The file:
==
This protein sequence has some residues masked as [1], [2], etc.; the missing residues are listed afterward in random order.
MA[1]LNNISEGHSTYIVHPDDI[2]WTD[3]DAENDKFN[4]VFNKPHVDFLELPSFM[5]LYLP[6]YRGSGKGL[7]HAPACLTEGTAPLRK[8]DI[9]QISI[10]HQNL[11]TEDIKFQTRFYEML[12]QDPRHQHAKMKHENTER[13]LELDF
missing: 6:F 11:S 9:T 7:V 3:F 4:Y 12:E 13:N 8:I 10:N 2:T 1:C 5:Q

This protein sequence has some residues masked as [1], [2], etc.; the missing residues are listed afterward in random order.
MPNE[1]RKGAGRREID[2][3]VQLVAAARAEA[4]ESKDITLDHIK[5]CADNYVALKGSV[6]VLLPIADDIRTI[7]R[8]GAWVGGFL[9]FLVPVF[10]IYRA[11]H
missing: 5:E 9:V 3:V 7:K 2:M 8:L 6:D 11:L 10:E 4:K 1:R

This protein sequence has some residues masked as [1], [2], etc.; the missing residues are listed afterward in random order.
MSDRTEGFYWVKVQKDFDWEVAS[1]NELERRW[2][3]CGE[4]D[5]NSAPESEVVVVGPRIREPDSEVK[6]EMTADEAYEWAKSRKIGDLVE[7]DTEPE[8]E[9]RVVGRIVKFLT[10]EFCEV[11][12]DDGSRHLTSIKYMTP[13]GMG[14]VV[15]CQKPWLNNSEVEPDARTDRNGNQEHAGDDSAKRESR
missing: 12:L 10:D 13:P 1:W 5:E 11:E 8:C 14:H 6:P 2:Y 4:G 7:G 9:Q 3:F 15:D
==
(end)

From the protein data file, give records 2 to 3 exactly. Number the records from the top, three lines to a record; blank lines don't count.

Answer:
This protein sequence has some residues masked as [1], [2], etc.; the missing residues are listed afterward in random order.
MPNE[1]RKGAGRREID[2][3]VQLVAAARAEA[4]ESKDITLDHIK[5]CADNYVALKGSV[6]VLLPIADDIRTI[7]R[8]GAWVGGFL[9]FLVPVF[10]IYRA[11]H
missing: 5:E 9:V 3:V 7:K 2:M 8:L 6:D 11:L 10:E 4:K 1:R

This protein sequence has some residues masked as [1], [2], etc.; the missing residues are listed afterward in random order.
MSDRTEGFYWVKVQKDFDWEVAS[1]NELERRW[2][3]CGE[4]D[5]NSAPESEVVVVGPRIREPDSEVK[6]EMTADEAYEWAKSRKIGDLVE[7]DTEPE[8]E[9]RVVGRIVKFLT[10]EFCEV[11][12]DDGSRHLTSIKYMTP[13]GMG[14]VV[15]CQKPWLNNSEVEPDARTDRNGNQEHAGDDSAKRESR
missing: 12:L 10:D 13:P 1:W 5:E 11:E 8:C 14:H 6:P 2:Y 4:G 7:G 9:Q 3:F 15:D